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Though lowly here our lot may be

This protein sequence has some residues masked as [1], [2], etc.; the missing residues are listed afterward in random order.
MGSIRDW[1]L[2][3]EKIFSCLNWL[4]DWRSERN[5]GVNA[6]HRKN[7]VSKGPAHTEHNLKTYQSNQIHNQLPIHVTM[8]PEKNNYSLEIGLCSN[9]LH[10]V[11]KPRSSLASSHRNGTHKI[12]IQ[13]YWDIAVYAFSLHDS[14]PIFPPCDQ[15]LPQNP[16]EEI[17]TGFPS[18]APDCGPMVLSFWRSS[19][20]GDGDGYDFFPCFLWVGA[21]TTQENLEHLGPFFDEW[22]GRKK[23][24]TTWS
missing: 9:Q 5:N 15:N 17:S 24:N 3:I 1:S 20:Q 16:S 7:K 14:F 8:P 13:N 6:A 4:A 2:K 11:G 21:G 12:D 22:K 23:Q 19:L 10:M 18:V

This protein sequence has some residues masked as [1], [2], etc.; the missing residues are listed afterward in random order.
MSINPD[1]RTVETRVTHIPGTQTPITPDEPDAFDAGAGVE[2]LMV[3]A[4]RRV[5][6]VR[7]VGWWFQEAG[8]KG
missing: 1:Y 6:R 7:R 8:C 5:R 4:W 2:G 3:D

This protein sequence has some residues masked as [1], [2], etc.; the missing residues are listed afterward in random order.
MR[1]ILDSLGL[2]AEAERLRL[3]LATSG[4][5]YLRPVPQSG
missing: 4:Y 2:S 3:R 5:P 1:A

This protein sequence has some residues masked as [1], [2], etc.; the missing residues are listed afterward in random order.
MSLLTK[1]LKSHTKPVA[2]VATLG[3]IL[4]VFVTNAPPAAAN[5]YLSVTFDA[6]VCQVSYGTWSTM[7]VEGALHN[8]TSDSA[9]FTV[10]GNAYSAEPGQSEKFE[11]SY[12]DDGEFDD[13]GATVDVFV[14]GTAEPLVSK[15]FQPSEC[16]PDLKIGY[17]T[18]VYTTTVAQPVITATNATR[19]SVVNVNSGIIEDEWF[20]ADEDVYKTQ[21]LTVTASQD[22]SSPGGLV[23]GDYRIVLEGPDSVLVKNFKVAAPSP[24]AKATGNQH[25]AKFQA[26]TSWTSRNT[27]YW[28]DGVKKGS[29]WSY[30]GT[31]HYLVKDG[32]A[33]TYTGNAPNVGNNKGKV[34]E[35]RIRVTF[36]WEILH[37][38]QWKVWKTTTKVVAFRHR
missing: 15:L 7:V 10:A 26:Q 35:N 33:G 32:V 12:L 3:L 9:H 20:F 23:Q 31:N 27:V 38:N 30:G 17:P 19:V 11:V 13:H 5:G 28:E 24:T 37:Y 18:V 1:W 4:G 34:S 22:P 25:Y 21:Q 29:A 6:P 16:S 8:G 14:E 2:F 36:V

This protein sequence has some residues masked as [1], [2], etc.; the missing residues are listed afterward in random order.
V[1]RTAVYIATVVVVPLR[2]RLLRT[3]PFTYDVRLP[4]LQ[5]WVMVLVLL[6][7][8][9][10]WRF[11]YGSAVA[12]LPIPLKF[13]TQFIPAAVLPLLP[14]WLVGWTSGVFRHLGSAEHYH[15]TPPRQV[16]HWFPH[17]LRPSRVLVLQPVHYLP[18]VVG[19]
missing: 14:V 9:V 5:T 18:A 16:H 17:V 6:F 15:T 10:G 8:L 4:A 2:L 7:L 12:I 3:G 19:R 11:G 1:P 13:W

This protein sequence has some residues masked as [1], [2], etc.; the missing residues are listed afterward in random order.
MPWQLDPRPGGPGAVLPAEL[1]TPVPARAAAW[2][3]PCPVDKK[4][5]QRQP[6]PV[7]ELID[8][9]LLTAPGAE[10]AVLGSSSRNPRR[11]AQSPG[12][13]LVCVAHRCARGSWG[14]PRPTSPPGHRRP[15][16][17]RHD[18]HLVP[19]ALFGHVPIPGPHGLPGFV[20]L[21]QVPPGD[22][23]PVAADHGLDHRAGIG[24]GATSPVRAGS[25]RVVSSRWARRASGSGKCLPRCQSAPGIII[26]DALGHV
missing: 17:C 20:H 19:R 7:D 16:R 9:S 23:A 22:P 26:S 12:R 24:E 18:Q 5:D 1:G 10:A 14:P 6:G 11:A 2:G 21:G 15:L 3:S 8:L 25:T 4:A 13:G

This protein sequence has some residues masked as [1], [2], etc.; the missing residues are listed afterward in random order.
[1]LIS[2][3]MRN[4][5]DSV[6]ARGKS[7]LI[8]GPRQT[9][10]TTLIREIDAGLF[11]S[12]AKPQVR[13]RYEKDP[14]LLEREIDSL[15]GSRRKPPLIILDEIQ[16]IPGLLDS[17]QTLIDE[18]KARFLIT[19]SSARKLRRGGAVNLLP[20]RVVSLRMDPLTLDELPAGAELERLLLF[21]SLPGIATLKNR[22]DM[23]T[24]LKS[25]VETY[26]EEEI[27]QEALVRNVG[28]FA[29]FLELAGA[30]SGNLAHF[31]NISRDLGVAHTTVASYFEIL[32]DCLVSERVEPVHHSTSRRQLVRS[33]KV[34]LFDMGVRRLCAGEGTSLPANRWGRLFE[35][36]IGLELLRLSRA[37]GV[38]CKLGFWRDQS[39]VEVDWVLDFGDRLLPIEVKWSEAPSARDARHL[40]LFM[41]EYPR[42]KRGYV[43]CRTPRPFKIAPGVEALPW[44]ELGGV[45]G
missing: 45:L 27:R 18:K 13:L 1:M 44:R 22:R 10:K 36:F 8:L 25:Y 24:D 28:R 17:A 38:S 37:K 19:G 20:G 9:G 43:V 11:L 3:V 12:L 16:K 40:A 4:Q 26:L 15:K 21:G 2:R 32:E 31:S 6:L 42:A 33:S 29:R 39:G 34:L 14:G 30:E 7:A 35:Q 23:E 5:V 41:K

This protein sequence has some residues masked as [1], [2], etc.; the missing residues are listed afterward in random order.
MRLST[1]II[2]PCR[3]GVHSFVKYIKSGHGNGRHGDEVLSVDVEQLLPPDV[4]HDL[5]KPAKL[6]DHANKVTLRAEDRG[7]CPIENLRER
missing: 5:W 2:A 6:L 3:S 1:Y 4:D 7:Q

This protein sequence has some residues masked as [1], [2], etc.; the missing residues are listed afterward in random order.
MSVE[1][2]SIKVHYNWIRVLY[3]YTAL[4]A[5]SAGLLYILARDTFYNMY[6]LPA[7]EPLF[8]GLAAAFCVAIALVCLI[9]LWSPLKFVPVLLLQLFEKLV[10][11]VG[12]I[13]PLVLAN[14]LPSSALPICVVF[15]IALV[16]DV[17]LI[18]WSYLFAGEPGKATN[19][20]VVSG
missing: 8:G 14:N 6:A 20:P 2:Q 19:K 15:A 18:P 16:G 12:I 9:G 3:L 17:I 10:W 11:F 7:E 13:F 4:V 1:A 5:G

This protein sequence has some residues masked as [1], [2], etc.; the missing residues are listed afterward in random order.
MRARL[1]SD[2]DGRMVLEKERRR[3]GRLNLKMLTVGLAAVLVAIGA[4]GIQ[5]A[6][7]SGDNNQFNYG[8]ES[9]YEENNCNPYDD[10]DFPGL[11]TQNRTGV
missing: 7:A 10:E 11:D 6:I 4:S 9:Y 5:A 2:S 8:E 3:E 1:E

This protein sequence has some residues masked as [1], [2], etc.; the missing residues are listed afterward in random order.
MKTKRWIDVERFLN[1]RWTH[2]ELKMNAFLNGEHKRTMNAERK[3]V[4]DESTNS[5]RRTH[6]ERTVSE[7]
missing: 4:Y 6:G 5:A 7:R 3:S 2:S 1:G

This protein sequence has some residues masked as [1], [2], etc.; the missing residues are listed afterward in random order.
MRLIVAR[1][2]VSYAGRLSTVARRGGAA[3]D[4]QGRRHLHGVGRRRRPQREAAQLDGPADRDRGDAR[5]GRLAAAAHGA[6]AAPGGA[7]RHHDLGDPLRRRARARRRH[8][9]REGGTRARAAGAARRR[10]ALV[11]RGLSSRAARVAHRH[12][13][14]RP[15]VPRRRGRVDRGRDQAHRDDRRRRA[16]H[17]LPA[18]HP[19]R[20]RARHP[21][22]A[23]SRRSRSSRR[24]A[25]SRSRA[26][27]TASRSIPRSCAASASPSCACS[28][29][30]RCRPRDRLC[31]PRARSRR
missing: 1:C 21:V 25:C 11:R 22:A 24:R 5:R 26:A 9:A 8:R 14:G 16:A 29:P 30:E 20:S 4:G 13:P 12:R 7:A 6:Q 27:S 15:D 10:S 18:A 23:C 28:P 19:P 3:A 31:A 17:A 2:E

Though lowly here our lot may be. William Gaskell* (1805-1884). Written before 1860, when it was printed in the Second Edition of Ellen Coulthard’s Psalms, Hymns, and Anthems. It is the one hymn by Gaskell that has become widely known in Britain outside Unitarianism. Although it mentions ‘high work’ in line 2 and again in stanza 4, it is concerned more with the ‘work’ of the Christian life than about work itself (cf. ‘Stay, Master, stay upon this heavenly hill* by Samuel Greg*). It is a simple plea to ‘do our best’, as in stanza 4 (of 5):  To duty firm, to conscience true,   However tried and pressed, In God’s clear sight high work we do,   If we but do our best.  The hymn was printed in...

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